FORT WORTH, Texas (May 30, 2017) – The National Center for Urban School Transformation (NCUST) has honored Marine Creek Collegiate High School (MCCHS) as a Gold-Level winner in the 2017 National Excellence in Urban Education Awards. The organization recognizes urban schools that achieve outstanding results across a number of academic indicators, such as test scores, attendance and graduation rates.
Located on Tarrant County College’s Northwest Campus, MCCHS is one of five early college high school programs offered by TCC. Students are able to earn transferable college credit up to an associate degree by the time they complete high school.
“The return on investment is huge when you consider the success rate of students graduating with a high school diploma and either an associate degree or a significant number of college credits that transfer to four-year institutions,” said Elva LeBlanc, Ph.D., president of Northwest Campus. “Clearly, it takes a tremendous amount of commitment, passion and dedication on the part of the students, faculty and staff. It is extremely rewarding to see their hard work recognized on this elite level.”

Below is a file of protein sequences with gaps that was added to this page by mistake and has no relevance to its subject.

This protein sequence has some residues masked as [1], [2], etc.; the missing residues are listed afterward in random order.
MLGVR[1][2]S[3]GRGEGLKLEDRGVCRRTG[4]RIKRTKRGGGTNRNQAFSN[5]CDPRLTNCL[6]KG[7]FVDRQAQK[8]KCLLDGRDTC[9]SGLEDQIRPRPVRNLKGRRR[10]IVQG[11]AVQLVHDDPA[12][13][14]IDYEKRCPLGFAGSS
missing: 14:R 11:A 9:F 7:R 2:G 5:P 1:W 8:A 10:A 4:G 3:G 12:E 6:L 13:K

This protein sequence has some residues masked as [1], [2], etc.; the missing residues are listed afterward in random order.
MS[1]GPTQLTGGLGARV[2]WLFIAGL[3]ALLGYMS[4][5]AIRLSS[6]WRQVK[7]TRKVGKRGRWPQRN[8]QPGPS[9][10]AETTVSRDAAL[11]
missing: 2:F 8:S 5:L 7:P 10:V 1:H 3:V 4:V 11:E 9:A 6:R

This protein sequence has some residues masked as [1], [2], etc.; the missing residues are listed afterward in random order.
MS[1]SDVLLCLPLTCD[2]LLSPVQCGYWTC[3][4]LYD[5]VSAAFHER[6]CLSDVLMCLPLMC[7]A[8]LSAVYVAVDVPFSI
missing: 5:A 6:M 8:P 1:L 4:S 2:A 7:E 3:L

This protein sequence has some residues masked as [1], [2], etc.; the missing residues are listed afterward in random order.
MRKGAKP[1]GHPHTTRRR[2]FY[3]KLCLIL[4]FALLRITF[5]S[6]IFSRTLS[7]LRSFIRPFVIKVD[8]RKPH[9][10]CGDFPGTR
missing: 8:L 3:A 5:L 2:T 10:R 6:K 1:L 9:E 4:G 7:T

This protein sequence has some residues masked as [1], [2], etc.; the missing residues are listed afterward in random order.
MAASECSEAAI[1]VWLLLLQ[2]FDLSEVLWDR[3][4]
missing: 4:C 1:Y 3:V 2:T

MCCHS was one of four schools in the nation and the only high school to receive the Gold-Level award among the 68 finalist campuses. NCUST representatives visited finalist schools across the country this spring, meeting with staff members and observing classes.
“During our visit to Marine Creek Collegiate High School, I was incredibly impressed by the consistently high level of rigor in each class observed,” said Granger Ward, an executive coach for the National Center for Urban School Transformation. “The level of student engagement and advocacy for their own educational success was apparent among these hard-working young men and women.”
Campus representatives accepted the award and a $5,000 prize at NCUST’s national symposium in Nashville this month.
MCCHS opened in fall 2010. This year’s graduating class amassed 4,766 college credit hours, for an average of more than 71 hours each. Eighty-eight percent graduated with both their high school diploma and an associate degree.
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